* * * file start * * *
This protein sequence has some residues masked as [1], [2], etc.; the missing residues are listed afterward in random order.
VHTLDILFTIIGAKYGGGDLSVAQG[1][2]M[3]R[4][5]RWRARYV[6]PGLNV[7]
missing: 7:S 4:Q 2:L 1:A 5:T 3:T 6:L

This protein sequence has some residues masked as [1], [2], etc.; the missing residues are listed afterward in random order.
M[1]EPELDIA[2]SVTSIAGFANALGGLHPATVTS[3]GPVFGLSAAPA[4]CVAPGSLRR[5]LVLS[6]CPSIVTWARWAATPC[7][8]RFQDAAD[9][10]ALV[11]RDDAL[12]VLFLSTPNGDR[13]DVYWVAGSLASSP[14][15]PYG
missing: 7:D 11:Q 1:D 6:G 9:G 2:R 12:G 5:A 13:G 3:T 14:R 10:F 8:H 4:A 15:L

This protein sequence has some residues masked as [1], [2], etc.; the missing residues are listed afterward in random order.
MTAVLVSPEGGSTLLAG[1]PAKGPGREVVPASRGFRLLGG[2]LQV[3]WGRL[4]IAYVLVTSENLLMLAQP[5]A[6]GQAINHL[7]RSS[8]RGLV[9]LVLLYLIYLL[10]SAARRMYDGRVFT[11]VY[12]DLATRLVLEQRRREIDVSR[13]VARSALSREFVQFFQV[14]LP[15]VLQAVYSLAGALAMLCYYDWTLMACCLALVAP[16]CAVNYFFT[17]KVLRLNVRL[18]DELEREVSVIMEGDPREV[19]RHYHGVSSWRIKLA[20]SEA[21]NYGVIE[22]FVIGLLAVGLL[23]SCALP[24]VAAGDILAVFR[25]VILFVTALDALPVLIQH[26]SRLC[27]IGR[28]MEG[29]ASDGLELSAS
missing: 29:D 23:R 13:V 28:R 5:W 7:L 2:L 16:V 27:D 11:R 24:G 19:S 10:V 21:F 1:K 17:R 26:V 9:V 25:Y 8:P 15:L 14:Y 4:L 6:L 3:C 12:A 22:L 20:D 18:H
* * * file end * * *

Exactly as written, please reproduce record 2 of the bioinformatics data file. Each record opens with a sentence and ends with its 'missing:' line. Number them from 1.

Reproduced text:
This protein sequence has some residues masked as [1], [2], etc.; the missing residues are listed afterward in random order.
M[1]EPELDIA[2]SVTSIAGFANALGGLHPATVTS[3]GPVFGLSAAPA[4]CVAPGSLRR[5]LVLS[6]CPSIVTWARWAATPC[7][8]RFQDAAD[9][10]ALV[11]RDDAL[12]VLFLSTPNGDR[13]DVYWVAGSLASSP[14][15]PYG
missing: 7:D 11:Q 1:D 6:G 9:G 2:R 12:G 5:A 13:G 3:T 14:R 10:F 8:H 4:A 15:L